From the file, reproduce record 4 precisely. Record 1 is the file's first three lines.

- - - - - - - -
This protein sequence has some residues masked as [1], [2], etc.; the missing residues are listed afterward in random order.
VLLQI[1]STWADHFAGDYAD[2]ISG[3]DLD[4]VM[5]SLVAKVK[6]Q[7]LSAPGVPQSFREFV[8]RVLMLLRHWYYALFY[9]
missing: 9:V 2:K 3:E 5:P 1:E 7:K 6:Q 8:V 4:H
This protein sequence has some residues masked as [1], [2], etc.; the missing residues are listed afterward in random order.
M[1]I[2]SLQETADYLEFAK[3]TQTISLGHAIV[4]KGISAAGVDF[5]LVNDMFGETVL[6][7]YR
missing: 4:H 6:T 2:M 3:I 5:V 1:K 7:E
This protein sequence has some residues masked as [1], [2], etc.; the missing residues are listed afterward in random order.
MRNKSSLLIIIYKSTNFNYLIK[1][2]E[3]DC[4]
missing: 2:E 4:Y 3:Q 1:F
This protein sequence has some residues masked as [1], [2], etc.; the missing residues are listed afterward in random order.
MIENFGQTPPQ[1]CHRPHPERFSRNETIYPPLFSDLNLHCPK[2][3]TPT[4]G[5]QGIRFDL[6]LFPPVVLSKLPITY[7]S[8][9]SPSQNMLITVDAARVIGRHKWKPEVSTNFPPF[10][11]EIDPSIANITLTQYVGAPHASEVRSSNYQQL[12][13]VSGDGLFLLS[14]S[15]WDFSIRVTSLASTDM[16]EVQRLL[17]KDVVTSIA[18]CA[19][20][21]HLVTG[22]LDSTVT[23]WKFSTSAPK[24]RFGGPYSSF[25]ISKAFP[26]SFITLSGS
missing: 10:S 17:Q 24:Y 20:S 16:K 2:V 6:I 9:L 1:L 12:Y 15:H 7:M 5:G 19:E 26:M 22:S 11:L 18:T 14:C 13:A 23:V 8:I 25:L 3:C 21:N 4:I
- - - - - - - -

This protein sequence has some residues masked as [1], [2], etc.; the missing residues are listed afterward in random order.
MIENFGQTPPQ[1]CHRPHPERFSRNETIYPPLFSDLNLHCPK[2][3]TPT[4]G[5]QGIRFDL[6]LFPPVVLSKLPITY[7]S[8][9]SPSQNMLITVDAARVIGRHKWKPEVSTNFPPF[10][11]EIDPSIANITLTQYVGAPHASEVRSSNYQQL[12][13]VSGDGLFLLS[14]S[15]WDFSIRVTSLASTDM[16]EVQRLL[17]KDVVTSIA[18]CA[19][20][21]HLVTG[22]LDSTVT[23]WKFSTSAPK[24]RFGGPYSSF[25]ISKAFP[26]SFITLSGS
missing: 10:S 17:Q 24:Y 20:S 16:K 2:V 6:I 9:L 1:L 12:Y 15:H 7:M 5:G 19:E 26:M 22:S 11:L 18:T 14:C 13:A 23:V 8:I 25:L 3:C 21:N 4:I